Jennie Pickett, 38, gestational hypertension Jennie Pickett is a 38-year- old woman G1P0 who is in her first pregnancy
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Assessment : Case Study – Maternity
NRSG370 Assessment : Case Study – Maternity
Jennie Pickett, 38, gestational hypertension Jennie Pickett is a 38-year- old woman G1P0 who is in her first pregnancy and is attending clinic for her third antenatal care appointment at 26 weeks gestation.
First Antenatal Visit:
12 weeks gestation
Height 178 cm
Blood pressure 120/80 mmHg
Uterine size was felt just above the symphysis pubis
Fetal heart rate 120bpm
Urinalysis was normal
No other anomalies detected
Third Antenatal Visit:
26 weeks gestation
Weight is 66kgs
Urinalysis = no proteinuria or glycosuria
Uterus can be felt at the level of her umbilicus
Fetal heart rate was 140bpm
Mild swelling of the hands and feet
To date this pregnancy has been uneventful. A Registered Midwife performed the midwifery skills of abdominal palpation for uterine size and fetal heart auscultation.
Students will complete a case study which discusses the provision of ethical, legal, evidence-based, holistic person-centred care including the establishment of realistic and relevant goals through the theoretical examination of a particular nursing specialty case study using the Clinical Reasoning Cycle (Levett-Jones, 2013).
For presentation instructions consult the ACU Study Guide: Skills for Success (2016).
• Considering the person’s situation, collect, process and present related health information;
• Identify and prioritise at least three (3) nursing problems/issues based on the health assessment data that you have identified for the person at the centre of care;
• Establish goals for priority of nursing care as related to the nursing problem/issues identified;
• Discuss the nursing care of the person, link it to assessment data and history;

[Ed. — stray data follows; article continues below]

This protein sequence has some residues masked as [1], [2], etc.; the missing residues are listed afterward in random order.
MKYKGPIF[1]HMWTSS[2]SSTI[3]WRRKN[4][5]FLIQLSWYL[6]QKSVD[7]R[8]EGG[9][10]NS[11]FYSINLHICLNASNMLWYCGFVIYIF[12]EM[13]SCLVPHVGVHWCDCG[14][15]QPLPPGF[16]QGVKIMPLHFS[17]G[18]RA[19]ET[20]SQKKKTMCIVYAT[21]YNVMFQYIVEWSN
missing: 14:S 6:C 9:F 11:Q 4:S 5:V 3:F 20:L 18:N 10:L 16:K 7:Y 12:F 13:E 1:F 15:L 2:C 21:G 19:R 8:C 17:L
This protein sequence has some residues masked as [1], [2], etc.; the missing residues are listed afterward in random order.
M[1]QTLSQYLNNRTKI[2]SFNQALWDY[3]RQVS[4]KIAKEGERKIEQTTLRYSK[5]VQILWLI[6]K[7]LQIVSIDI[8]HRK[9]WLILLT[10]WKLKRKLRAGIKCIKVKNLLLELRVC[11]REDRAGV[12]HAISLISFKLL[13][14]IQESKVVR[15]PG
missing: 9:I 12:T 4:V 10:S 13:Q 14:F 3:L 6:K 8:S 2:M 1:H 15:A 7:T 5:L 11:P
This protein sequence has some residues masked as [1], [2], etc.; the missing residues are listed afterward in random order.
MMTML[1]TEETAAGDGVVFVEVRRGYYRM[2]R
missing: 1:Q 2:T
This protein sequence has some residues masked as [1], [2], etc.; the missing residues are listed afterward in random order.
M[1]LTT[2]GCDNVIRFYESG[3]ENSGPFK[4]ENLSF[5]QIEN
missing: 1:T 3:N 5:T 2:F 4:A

• Evaluate your nursing care strategies to justify the nursing care provided;
• Reflect on the person’s outcomes.
You must proofread your paper. But do not strictly rely on your computer’s spell-checker and grammar-checker; failure to do so indicates a lack of effort on your part and you can expect your grade to suffer accordingly. Papers with numerous misspelled words and grammatical mistakes will be penalized. Read over your paper – in silence and then aloud – before handing it in and make corrections as necessary. Often it is advantageous to have a friend proofread your paper for obvious errors. Handwritten corrections are preferable to uncorrected mistakes.
Use a standard 10 to 12 point (10 to 12 characters per inch) typeface. Smaller or compressed type and papers with small margins or single-spacing are hard to read. It is better to let your essay run over the recommended number of pages than to try to compress it into fewer pages.
Likewise, large type, large margins, large indentations, triple-spacing, increased leading (space between lines), increased kerning (space between letters), and any other such attempts at “padding” to increase the length of a paper are unacceptable, wasteful of trees, and will not fool your professor.
The paper must be neatly formatted, double-spaced with a one-inch margin on the top, bottom, and sides of each page. When submitting hard copy, be sure to use white paper and print out using dark ink. If it is hard to read your essay, it will also be hard to follow your argument.